How Do Opioids Work? Mechanism of Action
Opioids are produced naturally in the body, they occur in nature, and they can be man-made. Regardless of where they come from, all opioids work in very specific ways in the brain and throughout the body. How they do what they do is referred to as the opioids mechanism of action.
Opioids Mechanism of Action Creates Pleasure, Pain Relief
Opioids have powerful effects on people (What is Opioid Addiction and Why are Opioids so Addictive?). In general, upon taking opioids (either legally or illegally), people experience a rush of pleasure followed by a period of relaxation and freedom from pain. Breathing slows. Opioids cause other effects, too, such as nausea, vomiting, constipation, and decreased sex drive. Opioids are highly addictive. The opioids mechanism of action that creates these effects is one that happens in prominent locations within the body.
Opioids Work in Many Places to Alleviate Pain
All types of opioids are used to relieve pain. They also affect mood and appetite, control heart rate and breathing, and play a part in the functioning of other body symptoms such as the endocrine, immune, and reproductive systems. To create such sweeping effects, opioids act in the
- Central nervous system (brain and spinal cord)
- Peripheral nervous system (nerves outside of the brain and spinal cord)
- Digestive tract
- Peripheral tissues (such as the joints)
Opioids have different mechanisms of action depending on where they are in the body. For example, in the brain, opioids change someone’s interpretation and experience of pain so that he might feel pain but in a way that doesn’t bother him (Opioids for Depression and Anxiety: Are They Effective?). In the spinal cord, opioids block the transmission of pain messages between neurons and prevent them from reaching the brain. Here, the result is analgesia or a reduced/eliminated sense of pain. In the brain stem, opioids act directly on the respiratory center to slow breathing. In the digestive tract, opioids can cause constipation, nausea, and vomiting.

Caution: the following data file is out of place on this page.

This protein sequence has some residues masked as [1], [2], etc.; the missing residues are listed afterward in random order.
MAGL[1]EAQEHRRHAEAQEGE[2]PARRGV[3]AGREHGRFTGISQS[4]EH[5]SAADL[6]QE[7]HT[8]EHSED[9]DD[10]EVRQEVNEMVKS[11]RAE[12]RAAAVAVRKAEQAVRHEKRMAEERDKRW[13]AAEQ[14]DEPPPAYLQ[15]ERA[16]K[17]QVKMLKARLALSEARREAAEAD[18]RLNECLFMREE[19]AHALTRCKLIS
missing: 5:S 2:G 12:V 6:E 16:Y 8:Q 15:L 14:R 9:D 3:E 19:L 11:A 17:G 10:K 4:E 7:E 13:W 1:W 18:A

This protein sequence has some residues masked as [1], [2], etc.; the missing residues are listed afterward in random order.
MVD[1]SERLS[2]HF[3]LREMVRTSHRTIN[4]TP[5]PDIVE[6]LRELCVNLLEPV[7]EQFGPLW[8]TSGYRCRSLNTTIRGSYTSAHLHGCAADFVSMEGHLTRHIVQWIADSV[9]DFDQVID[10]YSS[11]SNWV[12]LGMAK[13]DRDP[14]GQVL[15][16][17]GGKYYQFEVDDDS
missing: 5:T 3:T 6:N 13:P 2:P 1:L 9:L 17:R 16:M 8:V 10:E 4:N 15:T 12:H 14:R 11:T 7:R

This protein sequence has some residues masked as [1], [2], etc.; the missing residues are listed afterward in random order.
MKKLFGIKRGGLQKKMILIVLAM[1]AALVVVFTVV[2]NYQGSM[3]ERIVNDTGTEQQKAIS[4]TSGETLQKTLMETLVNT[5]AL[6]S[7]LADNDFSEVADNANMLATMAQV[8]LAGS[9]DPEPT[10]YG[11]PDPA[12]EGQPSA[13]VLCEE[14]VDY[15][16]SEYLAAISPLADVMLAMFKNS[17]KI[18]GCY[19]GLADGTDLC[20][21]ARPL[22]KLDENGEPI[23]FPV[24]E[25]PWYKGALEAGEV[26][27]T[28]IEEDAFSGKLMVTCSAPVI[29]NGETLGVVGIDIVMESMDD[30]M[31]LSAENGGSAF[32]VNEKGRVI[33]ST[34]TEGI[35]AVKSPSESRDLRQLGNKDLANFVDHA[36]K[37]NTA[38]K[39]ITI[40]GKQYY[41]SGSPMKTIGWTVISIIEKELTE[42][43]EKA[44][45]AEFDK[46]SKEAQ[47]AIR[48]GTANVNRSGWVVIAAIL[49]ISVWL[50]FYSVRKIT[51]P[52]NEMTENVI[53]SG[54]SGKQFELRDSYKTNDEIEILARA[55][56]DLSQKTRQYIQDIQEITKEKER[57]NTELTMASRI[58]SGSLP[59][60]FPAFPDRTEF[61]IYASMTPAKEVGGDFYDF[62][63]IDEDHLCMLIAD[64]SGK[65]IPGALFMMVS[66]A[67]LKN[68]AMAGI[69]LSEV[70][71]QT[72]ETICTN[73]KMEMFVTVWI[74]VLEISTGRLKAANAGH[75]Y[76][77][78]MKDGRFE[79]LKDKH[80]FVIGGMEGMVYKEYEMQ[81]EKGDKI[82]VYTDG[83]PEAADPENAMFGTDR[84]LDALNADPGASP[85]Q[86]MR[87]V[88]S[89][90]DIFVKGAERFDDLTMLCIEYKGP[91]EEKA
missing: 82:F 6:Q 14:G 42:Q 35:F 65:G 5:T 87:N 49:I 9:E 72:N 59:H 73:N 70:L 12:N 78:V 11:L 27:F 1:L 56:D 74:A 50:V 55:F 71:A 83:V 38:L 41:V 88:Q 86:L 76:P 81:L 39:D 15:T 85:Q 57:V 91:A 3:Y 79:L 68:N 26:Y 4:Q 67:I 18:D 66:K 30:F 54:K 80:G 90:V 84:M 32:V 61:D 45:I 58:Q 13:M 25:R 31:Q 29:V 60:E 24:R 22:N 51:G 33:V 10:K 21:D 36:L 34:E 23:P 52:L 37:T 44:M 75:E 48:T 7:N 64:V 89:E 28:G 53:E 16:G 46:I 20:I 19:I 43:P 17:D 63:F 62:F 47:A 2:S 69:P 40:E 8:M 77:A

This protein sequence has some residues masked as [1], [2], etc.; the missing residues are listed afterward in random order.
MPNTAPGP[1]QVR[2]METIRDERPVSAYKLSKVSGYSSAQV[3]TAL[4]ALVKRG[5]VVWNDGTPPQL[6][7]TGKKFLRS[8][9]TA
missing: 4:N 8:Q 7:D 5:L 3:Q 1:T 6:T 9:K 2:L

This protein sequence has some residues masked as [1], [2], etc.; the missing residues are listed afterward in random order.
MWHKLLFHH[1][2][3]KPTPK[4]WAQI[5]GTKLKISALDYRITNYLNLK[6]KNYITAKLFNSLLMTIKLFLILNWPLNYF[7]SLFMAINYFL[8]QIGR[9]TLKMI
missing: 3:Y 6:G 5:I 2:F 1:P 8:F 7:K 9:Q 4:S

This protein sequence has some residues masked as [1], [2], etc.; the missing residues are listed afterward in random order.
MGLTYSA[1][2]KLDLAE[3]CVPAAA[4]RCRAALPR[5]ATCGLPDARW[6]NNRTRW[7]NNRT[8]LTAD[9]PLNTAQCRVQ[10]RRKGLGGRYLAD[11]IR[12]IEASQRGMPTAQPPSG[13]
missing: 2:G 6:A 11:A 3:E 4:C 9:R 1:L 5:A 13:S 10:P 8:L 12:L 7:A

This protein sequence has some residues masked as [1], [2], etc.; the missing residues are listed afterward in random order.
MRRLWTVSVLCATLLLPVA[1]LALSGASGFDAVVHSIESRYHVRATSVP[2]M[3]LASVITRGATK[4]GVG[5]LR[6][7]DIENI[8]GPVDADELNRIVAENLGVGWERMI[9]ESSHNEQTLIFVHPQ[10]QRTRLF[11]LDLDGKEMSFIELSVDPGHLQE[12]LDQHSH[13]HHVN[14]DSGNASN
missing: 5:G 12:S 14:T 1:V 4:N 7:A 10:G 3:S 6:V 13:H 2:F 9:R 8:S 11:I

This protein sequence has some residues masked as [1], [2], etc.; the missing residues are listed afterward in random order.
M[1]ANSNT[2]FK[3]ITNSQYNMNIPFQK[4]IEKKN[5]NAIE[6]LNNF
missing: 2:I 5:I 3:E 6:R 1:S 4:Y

This is where opioids work. Now, how do opioids work in the brain? How do opioids work in the body?
Opioids Mechanism of Action in the Brain and in the Body
Opioids work by binding to opioid receptors found in both body and brain, including the locations mentioned above. The receptors act like a magnetic lock and key system in which any of the opioids are attracted to them. Once the opioids attach, they unlock, or activate, the receptors.
Opioids stimulate all opioid systems at once, through the entire brain and body. This starts a cascade of chemical events that result in decreased pain, increased pleasure, and the other opioids side-effects.
People have four types of opioids receptors, each controlling different functions:
Each receptor attracts a different type of opioid, yet the effect is the same: a system-wide reaction occurs. When opioids attach to receptors, they activate the neurotransmitters that are the body’s natural opioids:
The activation of these neurotransmitters is what affects mood, movement, digestion, pain sensations, sexual desire, breathing, and the brain’s reward system. This is what causes the pain relief, euphoria, and relaxation that opioids are known for.
This opioids mechanism of action happens naturally when the brain releases endorphins or the other opioid neurotransmitters. Our natural opioids aren’t as strong as those originating outside of the body, so when someone takes prescription painkillers or an illegal drug like heroin, the opiate receptors go into overdrive, and the effects are much more intense. It doesn’t take long at all for the body to stop producing its own opiates and begin relying on outside sources (Opioids vs. Opiates: What’s the Difference?).
Opioids take over the body’s opioid receptor system in a way that leaves the brain and body needing more. Because of opioid’s mechanism of action, the risk of opioids addiction is high.
Peterson, T. (2018, January 4). How Do Opioids Work? Mechanism of Action, HealthyPlace. Retrieved on 2020, November 27 from https://www.healthyplace.com/addictions/opioid-addiction/how-do-opioids-work-mechanism-of-action